Follow the farmer from dawn until dinnertime and meet all of the animal families who live on his farm. With wild creatures to spot, and visual stories to follow from one page to the next, this is a book to be enjoyed again and again.
This is a brilliant book for young children and the as a hit with my 3 year old. My boy loves animals and although this simple book doesn't have much to read it has heaps to look at! The pictures in this book are amazing in fact reminding me of oil paintings. I love the broken egg shell effect applied to each picture.
The pictures tell more than the words themselves being that there is just one word per page naming each animal. But if you look closely at each picture you can see the farmer going about his day from morning to dinner time. From feeding the animals to rounding up naughty piglets there is lots to discuss in each picture. With my boy we have taken to using the book as a discussion opener. We look at the pictures and talk about what the farmer does and what the animals are up to now.
You can count the number of words in the book on your hands but don't be fooled this book actually takes ages to read because there is so much more to look at. I now can't get away with simply reading the name of each animal although this is also good for learning the farm animal families, like cow, calf, bull! I can see my son will probably grow out of this book quickly but for now this book has a lot of interest to him.
All in all a great book and well worth the money if you have young children!
With the love of Alison Jay books I was excited to be able to review this book. Farm Families appealed to me with my love of animals and was expecting a story like many of her other books.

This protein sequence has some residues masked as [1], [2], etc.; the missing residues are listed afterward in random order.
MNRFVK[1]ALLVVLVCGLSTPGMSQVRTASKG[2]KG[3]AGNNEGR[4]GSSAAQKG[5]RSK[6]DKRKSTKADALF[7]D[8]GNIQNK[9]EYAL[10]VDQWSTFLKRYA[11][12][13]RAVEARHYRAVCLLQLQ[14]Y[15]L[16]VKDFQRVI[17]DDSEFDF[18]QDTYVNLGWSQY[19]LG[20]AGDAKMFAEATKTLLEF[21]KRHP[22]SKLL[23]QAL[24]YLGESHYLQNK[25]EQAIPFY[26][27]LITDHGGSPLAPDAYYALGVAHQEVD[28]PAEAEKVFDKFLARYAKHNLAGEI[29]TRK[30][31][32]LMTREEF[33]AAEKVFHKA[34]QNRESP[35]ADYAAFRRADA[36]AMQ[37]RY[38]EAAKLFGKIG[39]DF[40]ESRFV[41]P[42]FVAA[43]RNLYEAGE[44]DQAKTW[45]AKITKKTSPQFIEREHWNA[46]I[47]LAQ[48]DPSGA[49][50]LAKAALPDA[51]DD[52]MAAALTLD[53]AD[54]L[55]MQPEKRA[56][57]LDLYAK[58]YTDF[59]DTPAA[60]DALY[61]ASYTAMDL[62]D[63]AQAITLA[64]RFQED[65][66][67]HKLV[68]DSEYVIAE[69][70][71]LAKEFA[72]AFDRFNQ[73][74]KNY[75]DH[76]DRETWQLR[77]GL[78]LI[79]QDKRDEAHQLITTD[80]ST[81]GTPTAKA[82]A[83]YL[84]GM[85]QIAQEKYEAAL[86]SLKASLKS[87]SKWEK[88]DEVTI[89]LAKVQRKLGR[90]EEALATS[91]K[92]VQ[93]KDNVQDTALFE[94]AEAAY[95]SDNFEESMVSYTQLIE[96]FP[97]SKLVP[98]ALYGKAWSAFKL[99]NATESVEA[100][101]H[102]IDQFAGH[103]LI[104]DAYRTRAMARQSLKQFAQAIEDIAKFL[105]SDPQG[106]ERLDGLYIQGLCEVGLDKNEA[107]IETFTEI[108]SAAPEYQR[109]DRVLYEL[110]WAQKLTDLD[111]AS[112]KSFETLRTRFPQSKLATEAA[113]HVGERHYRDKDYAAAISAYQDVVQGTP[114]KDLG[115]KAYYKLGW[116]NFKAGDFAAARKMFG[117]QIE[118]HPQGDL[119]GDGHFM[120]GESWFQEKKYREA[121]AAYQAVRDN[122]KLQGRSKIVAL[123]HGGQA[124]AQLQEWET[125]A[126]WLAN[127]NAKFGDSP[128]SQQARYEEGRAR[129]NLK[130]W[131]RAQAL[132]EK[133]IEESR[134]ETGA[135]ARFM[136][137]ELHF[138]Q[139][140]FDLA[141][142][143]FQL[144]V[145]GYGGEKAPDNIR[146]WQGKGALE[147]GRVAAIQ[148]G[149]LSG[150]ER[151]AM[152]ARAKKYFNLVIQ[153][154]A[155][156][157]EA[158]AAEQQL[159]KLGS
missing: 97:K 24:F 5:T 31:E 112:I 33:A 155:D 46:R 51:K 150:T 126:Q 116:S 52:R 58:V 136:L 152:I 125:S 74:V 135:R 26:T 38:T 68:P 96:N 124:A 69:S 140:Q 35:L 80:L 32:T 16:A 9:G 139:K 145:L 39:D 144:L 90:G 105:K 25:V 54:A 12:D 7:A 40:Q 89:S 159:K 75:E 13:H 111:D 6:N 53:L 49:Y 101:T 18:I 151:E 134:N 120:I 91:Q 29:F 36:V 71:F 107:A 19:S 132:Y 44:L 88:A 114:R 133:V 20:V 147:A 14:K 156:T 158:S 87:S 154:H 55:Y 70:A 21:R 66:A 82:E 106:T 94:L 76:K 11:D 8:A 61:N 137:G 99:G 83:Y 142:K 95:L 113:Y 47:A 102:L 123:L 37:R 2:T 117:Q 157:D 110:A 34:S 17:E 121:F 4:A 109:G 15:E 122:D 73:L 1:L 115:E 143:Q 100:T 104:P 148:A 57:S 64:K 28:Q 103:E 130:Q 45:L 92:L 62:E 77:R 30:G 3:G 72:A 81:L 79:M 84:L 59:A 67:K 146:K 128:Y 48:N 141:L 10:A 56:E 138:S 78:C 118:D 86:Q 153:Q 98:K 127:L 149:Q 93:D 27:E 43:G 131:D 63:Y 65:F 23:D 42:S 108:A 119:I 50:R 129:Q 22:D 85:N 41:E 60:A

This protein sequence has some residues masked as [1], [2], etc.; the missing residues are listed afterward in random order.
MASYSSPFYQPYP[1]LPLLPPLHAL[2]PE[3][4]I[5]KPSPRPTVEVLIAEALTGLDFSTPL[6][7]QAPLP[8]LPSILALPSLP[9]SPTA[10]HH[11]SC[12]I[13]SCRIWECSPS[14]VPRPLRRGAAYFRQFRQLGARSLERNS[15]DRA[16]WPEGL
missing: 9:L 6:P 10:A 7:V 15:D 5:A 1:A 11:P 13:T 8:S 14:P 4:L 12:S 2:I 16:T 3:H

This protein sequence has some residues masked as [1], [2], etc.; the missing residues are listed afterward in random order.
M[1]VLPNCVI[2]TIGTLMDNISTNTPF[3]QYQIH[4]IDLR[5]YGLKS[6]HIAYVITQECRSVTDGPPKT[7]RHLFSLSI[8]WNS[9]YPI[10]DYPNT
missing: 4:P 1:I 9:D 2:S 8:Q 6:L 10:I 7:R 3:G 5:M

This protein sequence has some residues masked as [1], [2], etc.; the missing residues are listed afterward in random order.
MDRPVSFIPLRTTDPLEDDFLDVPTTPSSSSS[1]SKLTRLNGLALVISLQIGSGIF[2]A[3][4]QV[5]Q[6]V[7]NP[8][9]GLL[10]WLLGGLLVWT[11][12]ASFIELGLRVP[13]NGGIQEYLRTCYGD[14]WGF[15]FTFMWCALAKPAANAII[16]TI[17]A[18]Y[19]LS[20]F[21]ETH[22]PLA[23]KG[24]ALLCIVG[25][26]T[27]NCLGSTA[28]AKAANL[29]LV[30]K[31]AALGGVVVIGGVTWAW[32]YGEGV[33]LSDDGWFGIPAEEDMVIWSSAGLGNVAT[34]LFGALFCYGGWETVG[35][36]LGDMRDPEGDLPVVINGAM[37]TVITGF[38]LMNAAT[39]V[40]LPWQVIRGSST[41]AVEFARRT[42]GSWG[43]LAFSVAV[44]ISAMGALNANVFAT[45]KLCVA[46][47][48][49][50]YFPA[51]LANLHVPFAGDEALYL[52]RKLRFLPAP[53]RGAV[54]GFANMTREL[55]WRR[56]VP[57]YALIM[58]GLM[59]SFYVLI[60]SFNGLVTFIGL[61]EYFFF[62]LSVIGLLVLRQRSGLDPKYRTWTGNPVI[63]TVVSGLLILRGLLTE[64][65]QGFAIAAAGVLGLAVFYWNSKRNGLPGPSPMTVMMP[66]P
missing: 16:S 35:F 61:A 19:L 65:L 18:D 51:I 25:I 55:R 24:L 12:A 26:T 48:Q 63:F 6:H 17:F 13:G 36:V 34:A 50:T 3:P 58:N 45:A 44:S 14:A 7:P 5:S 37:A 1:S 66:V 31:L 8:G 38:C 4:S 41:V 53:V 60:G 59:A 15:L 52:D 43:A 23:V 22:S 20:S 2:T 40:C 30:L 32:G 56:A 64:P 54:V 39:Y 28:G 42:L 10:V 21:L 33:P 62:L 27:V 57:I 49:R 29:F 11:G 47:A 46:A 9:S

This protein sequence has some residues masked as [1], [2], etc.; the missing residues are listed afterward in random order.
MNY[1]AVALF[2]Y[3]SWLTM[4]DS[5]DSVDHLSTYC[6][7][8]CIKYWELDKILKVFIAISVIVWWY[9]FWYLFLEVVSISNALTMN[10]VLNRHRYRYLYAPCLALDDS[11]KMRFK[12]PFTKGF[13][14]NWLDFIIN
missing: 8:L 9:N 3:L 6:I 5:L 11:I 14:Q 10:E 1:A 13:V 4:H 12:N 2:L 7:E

I was slightly disappointed when I opened this as there was only one word on each page. There was no story. There did not seem to be any set pattern to the naming of the animals. At first I thought they were correctly naming mum, dad and baby eg cow, bull, calf, but this did not seem the case. It then quickly turned to looking at the name of the animal and the name of its young eg pig - piglet. I would have liked to see a bit more consistency with how it was written. On saying that though my older boy used it as an opportunity to test his mother on her own knowledge of animals.
Although I found the words in this book disappointing the soft illustrations made up for it. Each illustration was filled with numerous smaller pictures that encouraged a lot of discussion amongst the family. Finding connection between pages was also fun. Although I love Alison Jay books I would struggle to find many ways to use this book other than talking about the illustrations.
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Joan Didion (1934 - ), 'Slouching Towards Bethlehem'